|Publication number||US4646875 A|
|Application number||US 06/814,233|
|Publication date||Mar 3, 1987|
|Filing date||Dec 30, 1985|
|Priority date||Dec 30, 1985|
|Publication number||06814233, 814233, US 4646875 A, US 4646875A, US-A-4646875, US4646875 A, US4646875A|
|Inventors||Arthur F. Sholl|
|Original Assignee||Paxton-Mitchell Company|
|Export Citation||BiBTeX, EndNote, RefMan|
|Patent Citations (6), Referenced by (45), Classifications (10), Legal Events (4)|
|External Links: USPTO, USPTO Assignment, Espacenet|
The structure of this invention relates generally to a vehicle mounted, self-contained hydraulic platform or basket unit for carrying personnel for inspection, maintenance or repairs of bridges, trestles, viaducts and the like. The personnel carrier is mounted in an articulated manner at the outer end of a multi-boom section movable relative to the vehicle such that the personnel carrier may be moved above, level with or below the level of the vehicle, and at arcuately moved distances therefrom for effective use. The assembly is hydraulically operated by controls on the vehicle and at the personnel carrier by conventional means.
Articulated boom structures, with each boom having the capability of being extensible, and mounted on a prime mover such as a truck or like vehicle have been known for a number of years. The boom structures are usually mounted on a support itself mounted on the prime mover for rotation in a horizontal plane, and are either articulated by hydraulic means, such as a piston and cylinder, or by reel and cable means operated by winches. The boom structures have the primary purpose of placing the innermost end thereof at a location where either a personnel carrier, such as a bucket or work platform can be located for maintenance or construction purposes, or where a working unit, such as a cable and hook may be placed for raising or lowering equipment purposes.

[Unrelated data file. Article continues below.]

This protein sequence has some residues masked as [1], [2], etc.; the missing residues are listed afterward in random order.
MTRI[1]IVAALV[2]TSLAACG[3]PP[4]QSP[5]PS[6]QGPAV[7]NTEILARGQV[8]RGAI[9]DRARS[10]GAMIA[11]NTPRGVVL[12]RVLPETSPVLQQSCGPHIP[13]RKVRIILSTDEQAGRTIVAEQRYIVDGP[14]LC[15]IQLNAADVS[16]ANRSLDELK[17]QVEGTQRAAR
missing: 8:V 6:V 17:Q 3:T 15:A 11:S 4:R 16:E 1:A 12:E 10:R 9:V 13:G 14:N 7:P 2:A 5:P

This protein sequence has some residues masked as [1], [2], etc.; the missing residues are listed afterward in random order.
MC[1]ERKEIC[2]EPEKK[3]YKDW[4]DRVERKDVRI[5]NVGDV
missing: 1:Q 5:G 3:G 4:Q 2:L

The general hydraulic electric and control equipment and functions of this type of equipment are well known in the field of art. Two examples of articulated and extensible boom structures are shown in U.S. Pat. Nos. 3,262,517 and 3,498,474 issued respectively to Malec and Pierce, Jr.